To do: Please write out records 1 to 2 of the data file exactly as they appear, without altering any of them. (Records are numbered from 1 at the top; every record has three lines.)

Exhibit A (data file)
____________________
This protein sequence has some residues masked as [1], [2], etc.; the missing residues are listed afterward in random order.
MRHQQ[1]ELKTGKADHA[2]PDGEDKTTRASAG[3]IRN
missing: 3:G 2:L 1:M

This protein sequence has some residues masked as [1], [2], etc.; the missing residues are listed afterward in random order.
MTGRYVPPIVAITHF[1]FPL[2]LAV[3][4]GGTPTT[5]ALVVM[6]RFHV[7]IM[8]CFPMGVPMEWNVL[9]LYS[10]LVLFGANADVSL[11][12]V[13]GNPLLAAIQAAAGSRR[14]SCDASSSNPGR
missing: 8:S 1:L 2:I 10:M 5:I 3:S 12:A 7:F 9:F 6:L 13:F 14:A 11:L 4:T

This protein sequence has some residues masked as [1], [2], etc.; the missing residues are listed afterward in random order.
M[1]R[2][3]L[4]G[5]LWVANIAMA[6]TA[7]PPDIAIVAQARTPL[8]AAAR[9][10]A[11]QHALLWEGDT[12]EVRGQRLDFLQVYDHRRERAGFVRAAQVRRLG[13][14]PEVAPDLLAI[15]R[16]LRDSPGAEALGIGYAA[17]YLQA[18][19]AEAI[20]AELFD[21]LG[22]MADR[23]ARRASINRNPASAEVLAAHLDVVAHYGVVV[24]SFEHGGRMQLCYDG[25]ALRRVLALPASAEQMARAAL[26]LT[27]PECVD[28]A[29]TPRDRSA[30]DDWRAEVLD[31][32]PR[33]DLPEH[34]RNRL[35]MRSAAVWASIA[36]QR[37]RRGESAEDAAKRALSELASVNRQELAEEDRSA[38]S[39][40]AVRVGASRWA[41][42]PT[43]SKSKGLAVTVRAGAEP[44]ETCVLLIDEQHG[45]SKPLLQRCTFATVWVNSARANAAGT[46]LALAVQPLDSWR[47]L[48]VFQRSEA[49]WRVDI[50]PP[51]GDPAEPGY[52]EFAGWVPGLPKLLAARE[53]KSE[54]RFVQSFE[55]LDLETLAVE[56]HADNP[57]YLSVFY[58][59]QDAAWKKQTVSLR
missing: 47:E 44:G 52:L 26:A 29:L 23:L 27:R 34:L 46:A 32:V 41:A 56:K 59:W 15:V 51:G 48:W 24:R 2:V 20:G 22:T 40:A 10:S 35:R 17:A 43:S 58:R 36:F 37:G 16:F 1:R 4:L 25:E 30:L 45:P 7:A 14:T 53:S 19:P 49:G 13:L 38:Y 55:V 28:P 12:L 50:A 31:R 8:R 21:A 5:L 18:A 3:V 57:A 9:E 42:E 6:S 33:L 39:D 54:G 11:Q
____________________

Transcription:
This protein sequence has some residues masked as [1], [2], etc.; the missing residues are listed afterward in random order.
MRHQQ[1]ELKTGKADHA[2]PDGEDKTTRASAG[3]IRN
missing: 3:G 2:L 1:M

This protein sequence has some residues masked as [1], [2], etc.; the missing residues are listed afterward in random order.
MTGRYVPPIVAITHF[1]FPL[2]LAV[3][4]GGTPTT[5]ALVVM[6]RFHV[7]IM[8]CFPMGVPMEWNVL[9]LYS[10]LVLFGANADVSL[11][12]V[13]GNPLLAAIQAAAGSRR[14]SCDASSSNPGR
missing: 8:S 1:L 2:I 10:M 5:I 3:S 12:A 7:F 9:F 6:L 13:F 14:A 11:L 4:T